Matthew Gordon: I think its smart.  Obviously mining copper, mining gold have similar skill sets.  You’ve got all the relevant skills set you need in house.  Can you give investors and retail investors, new investors, reasons that Ecuador is a good place to be and why you think the way that you’ve structured these deals is going to work?

Marshall Koval: Ecuador is the last unexplored, geologically significant terrain in Latin America and probably the world.  There hasn’t been a lot of systematic exploration in Ecuador because basically when the moratorium that happened in 2008, Ecuador set up the majority of the super cycle that we went through and basically it was shut down for business.  Now it’s open for business, from a political risk perspective I think the best indication that it’s a viable jurisdiction is that all these major mining companies have started to come into the country.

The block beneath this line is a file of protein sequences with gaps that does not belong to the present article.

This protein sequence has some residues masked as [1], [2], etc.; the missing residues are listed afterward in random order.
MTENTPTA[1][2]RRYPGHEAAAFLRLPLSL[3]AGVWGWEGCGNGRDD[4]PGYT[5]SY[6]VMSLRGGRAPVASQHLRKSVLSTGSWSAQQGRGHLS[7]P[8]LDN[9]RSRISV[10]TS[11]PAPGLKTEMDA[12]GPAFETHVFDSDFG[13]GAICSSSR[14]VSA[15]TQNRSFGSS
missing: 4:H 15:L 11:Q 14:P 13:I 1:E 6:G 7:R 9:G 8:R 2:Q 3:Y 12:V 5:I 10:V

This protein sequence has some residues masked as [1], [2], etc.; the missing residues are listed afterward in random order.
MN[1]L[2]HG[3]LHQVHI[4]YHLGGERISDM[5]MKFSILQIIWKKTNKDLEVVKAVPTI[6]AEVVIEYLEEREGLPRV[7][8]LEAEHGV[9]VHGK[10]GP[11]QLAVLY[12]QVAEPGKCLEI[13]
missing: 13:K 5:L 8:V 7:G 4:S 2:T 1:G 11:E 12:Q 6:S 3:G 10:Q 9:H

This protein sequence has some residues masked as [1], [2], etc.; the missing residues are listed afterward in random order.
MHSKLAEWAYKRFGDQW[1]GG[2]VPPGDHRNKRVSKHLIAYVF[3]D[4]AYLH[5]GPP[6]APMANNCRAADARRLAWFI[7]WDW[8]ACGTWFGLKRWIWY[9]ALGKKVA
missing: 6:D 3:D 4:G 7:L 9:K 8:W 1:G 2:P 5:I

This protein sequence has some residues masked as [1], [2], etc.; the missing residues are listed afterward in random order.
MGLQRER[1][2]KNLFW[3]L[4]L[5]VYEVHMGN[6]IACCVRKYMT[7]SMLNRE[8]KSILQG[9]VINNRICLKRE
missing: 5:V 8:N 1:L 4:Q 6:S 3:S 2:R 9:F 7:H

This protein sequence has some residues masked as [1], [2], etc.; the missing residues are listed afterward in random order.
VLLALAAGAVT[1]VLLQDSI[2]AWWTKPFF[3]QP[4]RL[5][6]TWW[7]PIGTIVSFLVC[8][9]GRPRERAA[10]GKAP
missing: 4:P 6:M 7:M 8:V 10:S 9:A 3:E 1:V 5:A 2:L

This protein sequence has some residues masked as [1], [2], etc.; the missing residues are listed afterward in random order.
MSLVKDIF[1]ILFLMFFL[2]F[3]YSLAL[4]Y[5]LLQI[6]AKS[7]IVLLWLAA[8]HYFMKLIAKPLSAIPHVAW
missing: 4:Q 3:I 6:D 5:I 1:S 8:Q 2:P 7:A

There’s two mines that will put into production by the end of this year – Fruta Del Norte is one and then Mirador is the other.  Mirador is owned by Tongling Mining as the operator and a partner.  Mirador is a large copper porphyry deposit and Fruta Del Norte that Lundin Gold has is a large underground gold deposit.  The prospective nature of Ecuador has come to fruition with these projects being built and there’s a significant pipeline of discoveries in the country. The Cangrejos work that we’re doing has a real good project and there’s a lot of interest. 

So Ecuador is now a mining jurisdiction and there’s growing pains that go with it.  Both the government’s learning, communities, dealing with the communities.  We’re educating communities along the way. So that’s part of the story. But geologically it’s great exploration.  I’m an explorationist by training and I haven’t seen as much prospective ground anywhere else in the world that hasn’t been systematically explored.